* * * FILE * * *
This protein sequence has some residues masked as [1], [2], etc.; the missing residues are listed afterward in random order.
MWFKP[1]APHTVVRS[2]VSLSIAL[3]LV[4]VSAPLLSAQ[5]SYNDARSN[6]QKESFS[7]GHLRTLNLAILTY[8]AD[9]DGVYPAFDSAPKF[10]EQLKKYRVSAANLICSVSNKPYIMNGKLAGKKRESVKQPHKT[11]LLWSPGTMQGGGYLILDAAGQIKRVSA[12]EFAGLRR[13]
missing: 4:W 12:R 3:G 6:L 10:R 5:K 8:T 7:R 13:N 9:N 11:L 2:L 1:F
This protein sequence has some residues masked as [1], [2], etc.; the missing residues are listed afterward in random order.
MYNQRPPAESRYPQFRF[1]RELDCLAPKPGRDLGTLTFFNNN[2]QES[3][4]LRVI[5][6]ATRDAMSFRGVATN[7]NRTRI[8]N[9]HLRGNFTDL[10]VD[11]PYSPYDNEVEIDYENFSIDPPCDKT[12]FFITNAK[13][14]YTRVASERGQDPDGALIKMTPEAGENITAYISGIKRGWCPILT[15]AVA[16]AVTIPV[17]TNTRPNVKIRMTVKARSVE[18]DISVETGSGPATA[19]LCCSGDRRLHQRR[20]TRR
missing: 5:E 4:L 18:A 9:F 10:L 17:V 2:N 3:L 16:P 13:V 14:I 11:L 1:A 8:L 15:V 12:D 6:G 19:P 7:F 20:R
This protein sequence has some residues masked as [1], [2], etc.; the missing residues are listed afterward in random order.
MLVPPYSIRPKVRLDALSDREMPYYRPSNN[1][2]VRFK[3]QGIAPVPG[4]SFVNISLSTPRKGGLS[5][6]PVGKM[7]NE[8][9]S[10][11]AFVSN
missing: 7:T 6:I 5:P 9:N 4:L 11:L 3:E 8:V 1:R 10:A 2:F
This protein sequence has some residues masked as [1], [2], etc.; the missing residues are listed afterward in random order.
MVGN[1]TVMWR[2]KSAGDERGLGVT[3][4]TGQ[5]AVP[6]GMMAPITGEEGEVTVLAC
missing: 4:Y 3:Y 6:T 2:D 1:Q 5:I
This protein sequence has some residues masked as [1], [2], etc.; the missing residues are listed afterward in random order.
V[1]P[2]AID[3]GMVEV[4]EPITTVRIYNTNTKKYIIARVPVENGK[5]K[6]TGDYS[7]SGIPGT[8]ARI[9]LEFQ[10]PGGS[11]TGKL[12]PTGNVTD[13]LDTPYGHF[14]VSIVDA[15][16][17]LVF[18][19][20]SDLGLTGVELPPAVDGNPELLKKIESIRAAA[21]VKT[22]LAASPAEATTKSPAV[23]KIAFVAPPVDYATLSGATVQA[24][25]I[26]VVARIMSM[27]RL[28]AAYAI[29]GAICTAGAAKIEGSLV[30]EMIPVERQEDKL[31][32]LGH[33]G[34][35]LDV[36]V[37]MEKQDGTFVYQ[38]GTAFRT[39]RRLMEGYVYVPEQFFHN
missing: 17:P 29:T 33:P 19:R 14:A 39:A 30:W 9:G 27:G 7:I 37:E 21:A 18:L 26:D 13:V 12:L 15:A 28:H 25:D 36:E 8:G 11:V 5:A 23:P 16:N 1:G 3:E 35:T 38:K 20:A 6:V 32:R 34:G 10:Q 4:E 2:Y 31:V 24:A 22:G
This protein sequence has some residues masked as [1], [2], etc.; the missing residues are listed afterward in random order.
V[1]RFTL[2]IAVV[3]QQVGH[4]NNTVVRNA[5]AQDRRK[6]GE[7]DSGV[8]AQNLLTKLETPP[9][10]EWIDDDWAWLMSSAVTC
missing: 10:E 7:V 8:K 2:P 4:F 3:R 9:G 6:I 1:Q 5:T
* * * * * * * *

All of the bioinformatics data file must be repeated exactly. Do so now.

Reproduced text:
This protein sequence has some residues masked as [1], [2], etc.; the missing residues are listed afterward in random order.
MWFKP[1]APHTVVRS[2]VSLSIAL[3]LV[4]VSAPLLSAQ[5]SYNDARSN[6]QKESFS[7]GHLRTLNLAILTY[8]AD[9]DGVYPAFDSAPKF[10]EQLKKYRVSAANLICSVSNKPYIMNGKLAGKKRESVKQPHKT[11]LLWSPGTMQGGGYLILDAAGQIKRVSA[12]EFAGLRR[13]
missing: 4:W 12:R 3:G 6:L 10:R 5:K 8:T 7:R 13:N 9:N 11:L 2:L 1:F
This protein sequence has some residues masked as [1], [2], etc.; the missing residues are listed afterward in random order.
MYNQRPPAESRYPQFRF[1]RELDCLAPKPGRDLGTLTFFNNN[2]QES[3][4]LRVI[5][6]ATRDAMSFRGVATN[7]NRTRI[8]N[9]HLRGNFTDL[10]VD[11]PYSPYDNEVEIDYENFSIDPPCDKT[12]FFITNAK[13][14]YTRVASERGQDPDGALIKMTPEAGENITAYISGIKRGWCPILT[15]AVA[16]AVTIPV[17]TNTRPNVKIRMTVKARSVE[18]DISVETGSGPATA[19]LCCSGDRRLHQRR[20]TRR
missing: 5:E 4:L 18:A 9:F 10:L 17:V 2:N 3:L 16:P 13:V 14:I 11:L 1:A 8:L 15:V 12:D 6:G 19:P 7:F 20:R
This protein sequence has some residues masked as [1], [2], etc.; the missing residues are listed afterward in random order.
MLVPPYSIRPKVRLDALSDREMPYYRPSNN[1][2]VRFK[3]QGIAPVPG[4]SFVNISLSTPRKGGLS[5][6]PVGKM[7]NE[8][9]S[10][11]AFVSN
missing: 7:T 6:I 5:P 9:N 4:L 11:L 3:E 8:V 1:R 10:A 2:F
This protein sequence has some residues masked as [1], [2], etc.; the missing residues are listed afterward in random order.
MVGN[1]TVMWR[2]KSAGDERGLGVT[3][4]TGQ[5]AVP[6]GMMAPITGEEGEVTVLAC
missing: 4:Y 3:Y 6:T 2:D 1:Q 5:I
This protein sequence has some residues masked as [1], [2], etc.; the missing residues are listed afterward in random order.
V[1]P[2]AID[3]GMVEV[4]EPITTVRIYNTNTKKYIIARVPVENGK[5]K[6]TGDYS[7]SGIPGT[8]ARI[9]LEFQ[10]PGGS[11]TGKL[12]PTGNVTD[13]LDTPYGHF[14]VSIVDA[15][16][17]LVF[18][19][20]SDLGLTGVELPPAVDGNPELLKKIESIRAAA[21]VKT[22]LAASPAEATTKSPAV[23]KIAFVAPPVDYATLSGATVQA[24][25]I[26]VVARIMSM[27]RL[28]AAYAI[29]GAICTAGAAKIEGSLV[30]EMIPVERQEDKL[31][32]LGH[33]G[34][35]LDV[36]V[37]MEKQDGTFVYQ[38]GTAFRT[39]RRLMEGYVYVPEQFFHN
missing: 17:P 29:T 33:P 19:R 14:A 39:A 30:W 9:G 27:G 7:I 37:E 21:A 18:L 26:D 13:V 12:L 15:A 28:H 25:D 36:E 8:G 11:V 5:A 23:P 16:N 1:G 3:E 35:T 38:K 20:A 6:V 32:R 34:G 10:Q 4:E 2:Y 31:V 24:A 22:G
This protein sequence has some residues masked as [1], [2], etc.; the missing residues are listed afterward in random order.
V[1]RFTL[2]IAVV[3]QQVGH[4]NNTVVRNA[5]AQDRRK[6]GE[7]DSGV[8]AQNLLTKLETPP[9][10]EWIDDDWAWLMSSAVTC
missing: 10:E 7:V 8:K 2:P 4:F 3:R 9:G 6:I 1:Q 5:T